While reports are floating around as to what Apple is likely to pack into its next iPhone, analysts are observing slowdowns in sales of the current iPhone 4.

Component order volume for the CDMA flavor of iPhone may have been cut this quarter to 2 million from 4.5 million, according to Pacific Crest analyst Andy Hargreaves.

That will result in less iPhones sold for the quarter, with estimated unit volume for the quarter reaching 16.5 million instead of a projected 19.5 million.

We believe weaker-than-expected sales at Verizon and the failure to reach a distribution deal with China Telecom (CHA) drove much of the cut to CDMA orders, Hargreaves said.

FBR Capital's Craig Berger echoed similar remarks, telling clients that he expected iPhone production this quarter will likely be 20.1 million units, not the original 24 million he'd expected.

He also points to slow CDMA update as the primary culprit.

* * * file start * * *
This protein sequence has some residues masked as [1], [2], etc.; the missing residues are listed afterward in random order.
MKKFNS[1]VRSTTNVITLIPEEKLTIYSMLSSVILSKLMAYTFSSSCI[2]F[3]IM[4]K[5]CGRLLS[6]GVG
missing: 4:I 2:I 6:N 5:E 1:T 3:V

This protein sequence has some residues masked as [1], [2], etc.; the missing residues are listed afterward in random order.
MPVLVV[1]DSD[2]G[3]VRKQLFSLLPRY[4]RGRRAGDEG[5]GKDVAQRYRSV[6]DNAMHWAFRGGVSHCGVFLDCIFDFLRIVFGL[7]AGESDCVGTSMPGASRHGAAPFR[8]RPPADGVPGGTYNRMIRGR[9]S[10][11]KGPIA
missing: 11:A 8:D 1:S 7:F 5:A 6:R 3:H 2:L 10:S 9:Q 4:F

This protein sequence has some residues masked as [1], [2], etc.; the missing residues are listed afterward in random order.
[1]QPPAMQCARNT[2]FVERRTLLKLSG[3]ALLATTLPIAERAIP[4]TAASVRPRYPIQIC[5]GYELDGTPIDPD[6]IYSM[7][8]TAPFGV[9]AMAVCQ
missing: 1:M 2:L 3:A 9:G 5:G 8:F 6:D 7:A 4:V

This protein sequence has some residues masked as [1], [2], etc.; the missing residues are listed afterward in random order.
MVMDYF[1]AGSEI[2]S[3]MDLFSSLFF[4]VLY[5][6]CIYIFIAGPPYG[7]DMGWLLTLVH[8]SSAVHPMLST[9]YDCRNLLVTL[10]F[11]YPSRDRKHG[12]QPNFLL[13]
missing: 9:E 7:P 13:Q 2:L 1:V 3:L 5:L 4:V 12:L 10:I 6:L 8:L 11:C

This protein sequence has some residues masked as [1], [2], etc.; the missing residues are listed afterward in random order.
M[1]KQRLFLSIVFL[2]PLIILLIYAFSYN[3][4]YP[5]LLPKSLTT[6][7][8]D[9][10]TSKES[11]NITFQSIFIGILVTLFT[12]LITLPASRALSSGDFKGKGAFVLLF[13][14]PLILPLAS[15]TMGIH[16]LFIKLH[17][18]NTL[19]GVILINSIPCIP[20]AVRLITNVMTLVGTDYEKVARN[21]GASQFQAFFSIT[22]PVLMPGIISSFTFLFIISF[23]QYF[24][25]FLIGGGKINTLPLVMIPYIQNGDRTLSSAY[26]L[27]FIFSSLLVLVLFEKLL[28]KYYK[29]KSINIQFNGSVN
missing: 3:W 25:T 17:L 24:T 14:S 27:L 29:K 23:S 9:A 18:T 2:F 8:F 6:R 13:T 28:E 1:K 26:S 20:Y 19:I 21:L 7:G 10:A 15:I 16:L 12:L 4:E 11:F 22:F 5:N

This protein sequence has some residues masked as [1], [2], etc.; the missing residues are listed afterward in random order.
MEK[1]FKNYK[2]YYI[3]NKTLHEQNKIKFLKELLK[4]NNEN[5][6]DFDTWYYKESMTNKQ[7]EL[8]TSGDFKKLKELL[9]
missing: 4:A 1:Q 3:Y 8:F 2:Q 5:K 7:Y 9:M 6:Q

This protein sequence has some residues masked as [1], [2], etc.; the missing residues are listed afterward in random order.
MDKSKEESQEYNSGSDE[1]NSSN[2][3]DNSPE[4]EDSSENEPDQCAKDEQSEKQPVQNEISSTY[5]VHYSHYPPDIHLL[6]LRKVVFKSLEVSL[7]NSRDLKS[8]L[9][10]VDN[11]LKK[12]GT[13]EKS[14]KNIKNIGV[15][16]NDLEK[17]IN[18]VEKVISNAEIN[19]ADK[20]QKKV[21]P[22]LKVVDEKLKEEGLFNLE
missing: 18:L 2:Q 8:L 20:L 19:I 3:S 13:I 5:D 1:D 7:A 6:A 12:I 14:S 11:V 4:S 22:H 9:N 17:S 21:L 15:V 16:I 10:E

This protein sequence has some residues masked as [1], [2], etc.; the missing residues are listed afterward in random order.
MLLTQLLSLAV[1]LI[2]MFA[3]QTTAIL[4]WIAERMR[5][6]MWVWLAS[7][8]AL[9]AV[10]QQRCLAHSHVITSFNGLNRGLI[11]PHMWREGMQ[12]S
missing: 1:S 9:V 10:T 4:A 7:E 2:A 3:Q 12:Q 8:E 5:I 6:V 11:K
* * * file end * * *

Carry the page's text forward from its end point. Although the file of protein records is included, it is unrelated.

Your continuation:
The depressed demand may be a bi-product of the buzz surrounding the product refresh which likely drove the small cut to GSM iPhone orders, according to Hargreaves.

Apple is widely expected to roll out the new phone in Q4 according to industry watchers. Other analysts have speculated that based on their checks, the new phone would have a faster processor but lack 4G speeds.

Hargreaves cut his full-year iPhone estimates to 71.3 million this year and 83.6 million next year, from 73.9 million and 88.2 million, respectively.

Apple shares are up $3.21, or almost 1%, today at $339.35.